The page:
Tuesday, October 7, 2014


America is a country which can be cursed or admired depending on the yardstick one uses. When food safety and healthy foods are concerned, this country has a despicable record though this is not due to the scientific inertia or insensitivity by the scientists to the sufferings of the consumer but due to the attitude of its politicians who are all prisoners of the food industry lobbyists spending millions of dollars to curry favor with them. But scientists as a group are highly innovative bringing out novel findings and new technologies regularly whether for manufacturing or safety assessment. No wonder most of the Nobel laureates hail  from the US during the last few decades. The Netherlands appears to have taken a lead on the US recently by finding an effective solution to the emergence of dangerous pathogens which have much higher damage potential due to their ability to circumvent the lethal effect of most of the antibiotics presently in the armory of the physicians. The so called antibiotic resistance developed by a few disease causing bacteria is the greatest threat to humanity and with the development of a bacteriophage based treatment protocol, primarily for the meat industry which by far is the biggest user of antibiotics at present. here is a take on this new development which has far reaching implications vis-a-vis humans.  

"The FDA and US Department of Agriculture have approved a food processing aid against Salmonella, according to a press release. The additive, called Salmonelex, uses natural phages to eliminate the bacteria. Salmonelex is produced by Micreos of the Netherlands and will be used by poultry processors in the United States beginning in January. "Now that the FDA and USDA have given the green light we can offer food processors a new and natural solution against Salmonella, including antibiotic resistant strains," saidMark Offerhaus, CEO of Micreos. "Salmonelex is seen as a very elegant solution as it targets only Salmonella and has no other effect on the treated food product, neither in taste, nor texture." The food processing aid can be applied as a topical spray or added to chilled tank water. According to the US Food Safety and Inspection Services of the USDA, illnesses attributed to Salmonella have continued at a high rate or have increased despite previous interventions. "Research has shown that Salmonelex does not dissipate in the presence of protein," according to Dirk de Meester, business development manager for Micreos. "Thus, the product enables processors to reduce the use of chemicals and reach Salmonella in places where antimicrobial chemicals are ineffective, for example in follicles which close when exposed to cold water in a chiller."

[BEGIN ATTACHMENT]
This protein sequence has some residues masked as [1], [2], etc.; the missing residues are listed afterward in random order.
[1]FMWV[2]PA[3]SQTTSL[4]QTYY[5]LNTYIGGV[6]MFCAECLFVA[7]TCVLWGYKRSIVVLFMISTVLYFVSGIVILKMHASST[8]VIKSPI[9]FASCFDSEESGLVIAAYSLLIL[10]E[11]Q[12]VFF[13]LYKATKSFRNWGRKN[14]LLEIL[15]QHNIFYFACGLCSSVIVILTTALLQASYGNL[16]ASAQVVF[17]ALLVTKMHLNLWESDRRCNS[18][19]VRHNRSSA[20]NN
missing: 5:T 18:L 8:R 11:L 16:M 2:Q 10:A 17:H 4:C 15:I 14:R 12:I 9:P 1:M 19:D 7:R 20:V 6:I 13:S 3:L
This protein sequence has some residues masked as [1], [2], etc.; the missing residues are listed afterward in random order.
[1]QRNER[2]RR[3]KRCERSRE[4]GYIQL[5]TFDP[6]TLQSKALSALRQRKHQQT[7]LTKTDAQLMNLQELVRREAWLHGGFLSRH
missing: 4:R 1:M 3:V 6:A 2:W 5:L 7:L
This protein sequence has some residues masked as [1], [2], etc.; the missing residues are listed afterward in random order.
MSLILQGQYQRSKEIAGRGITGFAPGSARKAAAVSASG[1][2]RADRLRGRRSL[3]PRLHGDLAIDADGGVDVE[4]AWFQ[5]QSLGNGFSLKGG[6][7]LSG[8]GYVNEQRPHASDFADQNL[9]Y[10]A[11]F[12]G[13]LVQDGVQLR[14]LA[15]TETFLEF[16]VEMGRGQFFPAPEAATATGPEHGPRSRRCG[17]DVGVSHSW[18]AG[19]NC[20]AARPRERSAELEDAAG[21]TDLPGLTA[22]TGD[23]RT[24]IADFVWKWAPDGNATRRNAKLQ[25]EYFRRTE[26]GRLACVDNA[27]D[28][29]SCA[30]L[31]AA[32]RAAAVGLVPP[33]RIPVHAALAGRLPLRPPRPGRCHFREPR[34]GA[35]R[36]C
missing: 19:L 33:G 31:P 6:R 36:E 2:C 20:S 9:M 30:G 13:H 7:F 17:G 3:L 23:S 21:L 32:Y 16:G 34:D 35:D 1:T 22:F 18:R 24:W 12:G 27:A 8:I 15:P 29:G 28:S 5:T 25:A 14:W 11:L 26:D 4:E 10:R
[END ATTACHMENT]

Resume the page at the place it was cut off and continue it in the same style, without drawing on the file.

Proving safety of any food additive or processing aid for contact application is a herculean task involving heavy investments in resources and time. Ready approval by USFDA and USDA for using this processing aid by the poultry industry in the US is all the more surprising because American meat industry has been misusing antibiotics for enhanced growth of the meat animals though there is no scientific explanation as to why this happens. Whether poultry industry will avoid using antibiotics with the availability of the new disinfecting agent from the Nethelands remains to be seen. Salmonella food poisoning is one of the most serious food safety problems in the US and logic and common sense demand that meat processors use this new tool more extensively to protect the consumers from the threat of Salmonella infection of meat products.


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